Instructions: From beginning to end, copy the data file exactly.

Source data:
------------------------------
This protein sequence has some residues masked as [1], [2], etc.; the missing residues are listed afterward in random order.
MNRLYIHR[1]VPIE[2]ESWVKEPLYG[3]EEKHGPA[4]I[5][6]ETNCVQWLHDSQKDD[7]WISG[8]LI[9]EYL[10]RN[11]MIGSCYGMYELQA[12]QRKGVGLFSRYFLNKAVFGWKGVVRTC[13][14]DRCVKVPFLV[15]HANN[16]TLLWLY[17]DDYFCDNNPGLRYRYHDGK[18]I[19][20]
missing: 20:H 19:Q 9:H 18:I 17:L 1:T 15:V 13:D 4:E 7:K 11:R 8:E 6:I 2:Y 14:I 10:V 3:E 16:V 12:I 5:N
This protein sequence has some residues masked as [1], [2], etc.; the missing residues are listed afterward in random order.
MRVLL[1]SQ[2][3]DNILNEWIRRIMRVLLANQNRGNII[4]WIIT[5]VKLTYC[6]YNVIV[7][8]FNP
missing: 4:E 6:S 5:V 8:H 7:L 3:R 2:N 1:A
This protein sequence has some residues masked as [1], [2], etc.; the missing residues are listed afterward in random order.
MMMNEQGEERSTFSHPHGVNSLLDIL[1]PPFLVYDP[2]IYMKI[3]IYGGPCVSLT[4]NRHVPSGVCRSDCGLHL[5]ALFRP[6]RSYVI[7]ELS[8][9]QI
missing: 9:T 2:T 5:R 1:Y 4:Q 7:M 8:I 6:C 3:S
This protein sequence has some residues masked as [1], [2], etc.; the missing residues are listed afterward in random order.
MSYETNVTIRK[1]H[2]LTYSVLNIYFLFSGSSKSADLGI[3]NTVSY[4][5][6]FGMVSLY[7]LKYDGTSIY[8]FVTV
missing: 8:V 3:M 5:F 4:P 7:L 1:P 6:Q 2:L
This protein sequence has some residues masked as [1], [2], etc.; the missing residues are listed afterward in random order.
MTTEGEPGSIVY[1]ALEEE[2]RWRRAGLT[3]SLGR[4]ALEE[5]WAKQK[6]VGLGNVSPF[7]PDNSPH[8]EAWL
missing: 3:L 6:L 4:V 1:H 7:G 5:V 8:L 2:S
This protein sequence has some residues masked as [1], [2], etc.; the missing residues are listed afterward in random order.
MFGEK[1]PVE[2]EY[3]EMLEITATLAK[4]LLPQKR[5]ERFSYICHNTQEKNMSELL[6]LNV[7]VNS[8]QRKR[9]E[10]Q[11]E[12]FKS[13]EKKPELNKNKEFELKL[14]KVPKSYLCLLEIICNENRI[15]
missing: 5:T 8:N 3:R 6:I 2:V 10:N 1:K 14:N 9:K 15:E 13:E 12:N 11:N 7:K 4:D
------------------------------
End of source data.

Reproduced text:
This protein sequence has some residues masked as [1], [2], etc.; the missing residues are listed afterward in random order.
MNRLYIHR[1]VPIE[2]ESWVKEPLYG[3]EEKHGPA[4]I[5][6]ETNCVQWLHDSQKDD[7]WISG[8]LI[9]EYL[10]RN[11]MIGSCYGMYELQA[12]QRKGVGLFSRYFLNKAVFGWKGVVRTC[13][14]DRCVKVPFLV[15]HANN[16]TLLWLY[17]DDYFCDNNPGLRYRYHDGK[18]I[19][20]
missing: 20:H 19:Q 9:H 18:I 17:L 1:T 15:V 13:D 4:E 7:K 11:R 8:E 6:I 2:Y 14:I 10:V 3:E 16:V 12:I 5:N
This protein sequence has some residues masked as [1], [2], etc.; the missing residues are listed afterward in random order.
MRVLL[1]SQ[2][3]DNILNEWIRRIMRVLLANQNRGNII[4]WIIT[5]VKLTYC[6]YNVIV[7][8]FNP
missing: 4:E 6:S 5:V 8:H 7:L 3:R 2:N 1:A
This protein sequence has some residues masked as [1], [2], etc.; the missing residues are listed afterward in random order.
MMMNEQGEERSTFSHPHGVNSLLDIL[1]PPFLVYDP[2]IYMKI[3]IYGGPCVSLT[4]NRHVPSGVCRSDCGLHL[5]ALFRP[6]RSYVI[7]ELS[8][9]QI
missing: 9:T 2:T 5:R 1:Y 4:Q 7:M 8:I 6:C 3:S
This protein sequence has some residues masked as [1], [2], etc.; the missing residues are listed afterward in random order.
MSYETNVTIRK[1]H[2]LTYSVLNIYFLFSGSSKSADLGI[3]NTVSY[4][5][6]FGMVSLY[7]LKYDGTSIY[8]FVTV
missing: 8:V 3:M 5:F 4:P 7:L 1:P 6:Q 2:L
This protein sequence has some residues masked as [1], [2], etc.; the missing residues are listed afterward in random order.
MTTEGEPGSIVY[1]ALEEE[2]RWRRAGLT[3]SLGR[4]ALEE[5]WAKQK[6]VGLGNVSPF[7]PDNSPH[8]EAWL
missing: 3:L 6:L 4:V 1:H 7:G 5:V 8:L 2:S
This protein sequence has some residues masked as [1], [2], etc.; the missing residues are listed afterward in random order.
MFGEK[1]PVE[2]EY[3]EMLEITATLAK[4]LLPQKR[5]ERFSYICHNTQEKNMSELL[6]LNV[7]VNS[8]QRKR[9]E[10]Q[11]E[12]FKS[13]EKKPELNKNKEFELKL[14]KVPKSYLCLLEIICNENRI[15]
missing: 5:T 8:N 3:R 6:I 2:V 10:N 1:K 14:N 9:K 15:E 13:E 12:N 11:N 7:K 4:D